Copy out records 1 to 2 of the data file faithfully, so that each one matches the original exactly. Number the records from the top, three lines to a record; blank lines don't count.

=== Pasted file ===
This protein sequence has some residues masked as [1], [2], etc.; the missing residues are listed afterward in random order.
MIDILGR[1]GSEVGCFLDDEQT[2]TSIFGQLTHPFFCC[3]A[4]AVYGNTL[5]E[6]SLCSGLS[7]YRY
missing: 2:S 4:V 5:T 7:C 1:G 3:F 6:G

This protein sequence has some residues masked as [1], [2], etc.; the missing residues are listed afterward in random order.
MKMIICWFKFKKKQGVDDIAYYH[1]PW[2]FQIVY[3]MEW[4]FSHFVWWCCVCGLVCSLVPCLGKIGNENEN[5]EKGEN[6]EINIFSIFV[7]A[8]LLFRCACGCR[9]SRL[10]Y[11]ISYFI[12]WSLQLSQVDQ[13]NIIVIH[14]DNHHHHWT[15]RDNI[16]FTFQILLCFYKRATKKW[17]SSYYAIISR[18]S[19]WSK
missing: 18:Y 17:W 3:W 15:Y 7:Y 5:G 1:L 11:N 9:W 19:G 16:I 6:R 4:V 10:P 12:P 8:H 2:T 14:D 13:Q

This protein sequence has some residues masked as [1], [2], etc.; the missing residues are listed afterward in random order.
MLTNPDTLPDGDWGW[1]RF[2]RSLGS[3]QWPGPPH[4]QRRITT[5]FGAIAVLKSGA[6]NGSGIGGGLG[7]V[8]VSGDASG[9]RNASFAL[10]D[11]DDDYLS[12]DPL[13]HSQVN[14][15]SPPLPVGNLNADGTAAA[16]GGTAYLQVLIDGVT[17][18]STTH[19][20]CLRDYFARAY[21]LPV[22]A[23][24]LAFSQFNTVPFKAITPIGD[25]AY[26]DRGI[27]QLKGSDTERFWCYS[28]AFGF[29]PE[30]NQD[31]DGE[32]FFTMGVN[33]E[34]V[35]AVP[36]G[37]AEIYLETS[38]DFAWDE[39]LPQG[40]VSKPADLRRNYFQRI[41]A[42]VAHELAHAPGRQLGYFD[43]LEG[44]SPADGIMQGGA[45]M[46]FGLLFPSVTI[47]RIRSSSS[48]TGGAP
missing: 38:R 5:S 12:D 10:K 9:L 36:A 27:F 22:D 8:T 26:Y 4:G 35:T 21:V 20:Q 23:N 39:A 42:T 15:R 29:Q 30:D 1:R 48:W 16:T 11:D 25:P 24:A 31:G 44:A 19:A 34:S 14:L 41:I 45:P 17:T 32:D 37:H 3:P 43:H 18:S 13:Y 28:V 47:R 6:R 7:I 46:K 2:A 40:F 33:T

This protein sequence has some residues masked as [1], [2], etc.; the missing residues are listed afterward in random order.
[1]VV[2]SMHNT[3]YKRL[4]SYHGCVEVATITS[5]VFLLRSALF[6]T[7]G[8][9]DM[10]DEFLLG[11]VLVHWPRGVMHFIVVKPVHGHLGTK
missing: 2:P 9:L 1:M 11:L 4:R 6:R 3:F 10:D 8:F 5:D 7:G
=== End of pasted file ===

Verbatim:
This protein sequence has some residues masked as [1], [2], etc.; the missing residues are listed afterward in random order.
MIDILGR[1]GSEVGCFLDDEQT[2]TSIFGQLTHPFFCC[3]A[4]AVYGNTL[5]E[6]SLCSGLS[7]YRY
missing: 2:S 4:V 5:T 7:C 1:G 3:F 6:G

This protein sequence has some residues masked as [1], [2], etc.; the missing residues are listed afterward in random order.
MKMIICWFKFKKKQGVDDIAYYH[1]PW[2]FQIVY[3]MEW[4]FSHFVWWCCVCGLVCSLVPCLGKIGNENEN[5]EKGEN[6]EINIFSIFV[7]A[8]LLFRCACGCR[9]SRL[10]Y[11]ISYFI[12]WSLQLSQVDQ[13]NIIVIH[14]DNHHHHWT[15]RDNI[16]FTFQILLCFYKRATKKW[17]SSYYAIISR[18]S[19]WSK
missing: 18:Y 17:W 3:W 15:Y 7:Y 5:G 1:L 11:N 9:W 19:G 16:I 6:R 4:V 10:P 12:P 8:H 2:T 14:D 13:Q